Even calling the contents of this show "jokes" would probably be a stretch. Most of the comedy tends to limit itself to people struggling to contain their feelings or emotions. And it's all pretty simple. Alice gets jealous when someone pays Shinobu any attention, so she pouts and it's "cute". Aya really likes spending time with Youko, but since she set her "tsundere" dial all the way to the max, she spouts the same lines you've heard a thousand times before, while blushing furiously (and cutely). Youko herself is kind of dumb as a brick, and unashamedly so while Shinobu continues her English-o-phile streak, double speed once Karen enters the equation dressed in the union jack. You know, because she's from England, and they probably wanted to make sure people didn't think she was American due to her blonde hair and energetic, straightforward nature. Honestly, we get the impression that Kinmoza considers us all to be simpletons, but the show feels so much like a letdown that we don't think not having seen vastly better stuff like Hidamari Sketch -- or even Place to Place -- is going to lessen that.
There's also the lack of any sort of conflict whatsoever. Everything is wrapped up always by episode's end, and even though Alice is constantly the butt of short jokes and just plain awkward jokes (one episode has Shinobu's older sister ask her little sister how much she would pay for Alice, just to play with her mind), she and Shinobu remain the best of friends. Hell, one episode is about Aya inviting her friends (very quietly and shyly) over to her house when her parents are on leave. A scenario that would work in Strawberry Marshmallow or even Mitsudomoe, which actually has grade-school girls in it, but just plain strange in a show with 15 year-olds. Same thing with a game of hide-and-seek at the end of one episode. What high schoolers actually do this?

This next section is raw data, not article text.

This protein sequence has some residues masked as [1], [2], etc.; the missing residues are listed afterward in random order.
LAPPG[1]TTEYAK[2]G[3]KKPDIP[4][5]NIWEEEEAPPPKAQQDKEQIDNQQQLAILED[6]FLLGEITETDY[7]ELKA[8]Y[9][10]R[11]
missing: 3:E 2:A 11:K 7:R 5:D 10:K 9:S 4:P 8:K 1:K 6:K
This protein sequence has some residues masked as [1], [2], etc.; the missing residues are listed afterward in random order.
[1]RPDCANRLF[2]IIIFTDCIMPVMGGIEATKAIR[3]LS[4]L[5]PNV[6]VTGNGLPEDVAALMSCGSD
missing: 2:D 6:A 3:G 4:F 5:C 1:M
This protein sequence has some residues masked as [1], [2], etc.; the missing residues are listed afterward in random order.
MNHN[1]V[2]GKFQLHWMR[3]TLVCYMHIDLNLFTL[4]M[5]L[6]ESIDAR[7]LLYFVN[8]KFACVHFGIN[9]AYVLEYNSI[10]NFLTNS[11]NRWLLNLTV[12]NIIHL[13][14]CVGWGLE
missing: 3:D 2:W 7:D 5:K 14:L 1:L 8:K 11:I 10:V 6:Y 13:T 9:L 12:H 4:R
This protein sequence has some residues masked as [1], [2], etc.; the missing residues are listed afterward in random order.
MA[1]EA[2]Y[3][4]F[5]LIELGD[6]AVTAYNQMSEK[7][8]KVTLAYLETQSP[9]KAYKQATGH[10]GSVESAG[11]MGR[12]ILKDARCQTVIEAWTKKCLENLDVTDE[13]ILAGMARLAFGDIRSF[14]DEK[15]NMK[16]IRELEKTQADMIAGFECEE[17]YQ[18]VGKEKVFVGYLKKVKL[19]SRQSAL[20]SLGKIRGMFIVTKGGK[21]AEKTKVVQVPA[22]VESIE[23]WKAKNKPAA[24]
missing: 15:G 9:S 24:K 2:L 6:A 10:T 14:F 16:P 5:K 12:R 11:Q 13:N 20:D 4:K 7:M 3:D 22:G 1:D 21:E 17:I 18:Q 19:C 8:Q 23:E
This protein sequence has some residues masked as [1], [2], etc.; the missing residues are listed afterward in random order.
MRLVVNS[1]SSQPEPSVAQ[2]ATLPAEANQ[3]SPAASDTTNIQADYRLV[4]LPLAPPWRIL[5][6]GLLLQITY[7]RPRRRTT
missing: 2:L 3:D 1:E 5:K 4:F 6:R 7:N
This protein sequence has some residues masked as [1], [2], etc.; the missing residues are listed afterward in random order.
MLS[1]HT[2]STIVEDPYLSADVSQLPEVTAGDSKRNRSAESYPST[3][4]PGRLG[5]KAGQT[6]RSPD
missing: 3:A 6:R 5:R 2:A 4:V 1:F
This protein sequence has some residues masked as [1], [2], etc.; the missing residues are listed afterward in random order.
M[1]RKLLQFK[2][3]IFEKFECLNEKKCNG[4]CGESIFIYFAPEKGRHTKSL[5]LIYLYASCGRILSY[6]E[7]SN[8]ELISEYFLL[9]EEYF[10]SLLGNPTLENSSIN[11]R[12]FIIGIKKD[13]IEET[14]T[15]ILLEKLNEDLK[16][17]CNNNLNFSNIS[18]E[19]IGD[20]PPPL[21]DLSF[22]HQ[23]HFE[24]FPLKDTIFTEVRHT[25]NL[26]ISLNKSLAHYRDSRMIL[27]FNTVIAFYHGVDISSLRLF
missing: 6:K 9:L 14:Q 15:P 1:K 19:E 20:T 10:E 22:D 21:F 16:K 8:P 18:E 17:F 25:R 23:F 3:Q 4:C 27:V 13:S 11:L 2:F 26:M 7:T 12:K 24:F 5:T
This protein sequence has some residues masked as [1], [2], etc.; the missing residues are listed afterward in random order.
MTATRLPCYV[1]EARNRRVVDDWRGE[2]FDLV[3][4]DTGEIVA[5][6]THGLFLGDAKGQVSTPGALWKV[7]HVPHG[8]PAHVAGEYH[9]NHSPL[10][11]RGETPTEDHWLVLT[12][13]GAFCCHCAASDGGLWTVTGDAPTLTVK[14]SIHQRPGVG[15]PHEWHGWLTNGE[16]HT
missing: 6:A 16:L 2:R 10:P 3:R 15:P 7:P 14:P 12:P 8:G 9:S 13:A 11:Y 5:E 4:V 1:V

Now, it's not to say that Kinmoza is entirely devoid of humor or good jokes, but they're few and far between. The series' best jokes typically come from how bizarre the situations/questions are which, while funny at first, quickly get boring. The series mixes things up in the final episode with a fantasy musical (!), but it's way too little, too late at that point.
Tim: So yeah, Kinmoza is a show quick to discard a potentially interesting subject - two girls who don't know each other's language becoming friends - and just make yet another school girl comedy because that's what's popular. The characters are forgettable and the series' few funny jokes are repeated ad-nauseam, with only Karen trying to mix things up really. It's cute, but that's not enough to recommend it. The fact that the series writer was Yuniko Ayana, who wrote one of the most interesting high school anime in years (Ground Control to Psychoelectric Girl), makes it all the more disappointing. Even K-On! was funnier than this.
Stig: I will admit that the reason I went into this was because I expected it to be a cute show, albeit more in line with the kind of adorable openness of Croisee in a Foreign Labyrinth instead of this processed mess that feels about as filling for the funnybone as a jagged fracture picked up in the supermarket aisle. It's not just that Kinmoza is a bad show. It's also that it's a huge disappointment, both to my expectations in general and also to the hopes I had after the aforementioned first episode.
Recommended Audience: Very little in the way of objectionable content. There is some slightly teasing with Aya and Yoko's friendship, but it's just that; teasing.
Version(s) Viewed: Digital stream from Crunchyroll, Japanese with English subtitles.
Review Status: Full (12/12)
Kinmoza!! © 2013 Yui Hara / Hobunsha / Kin-iro Mosaic Production Committee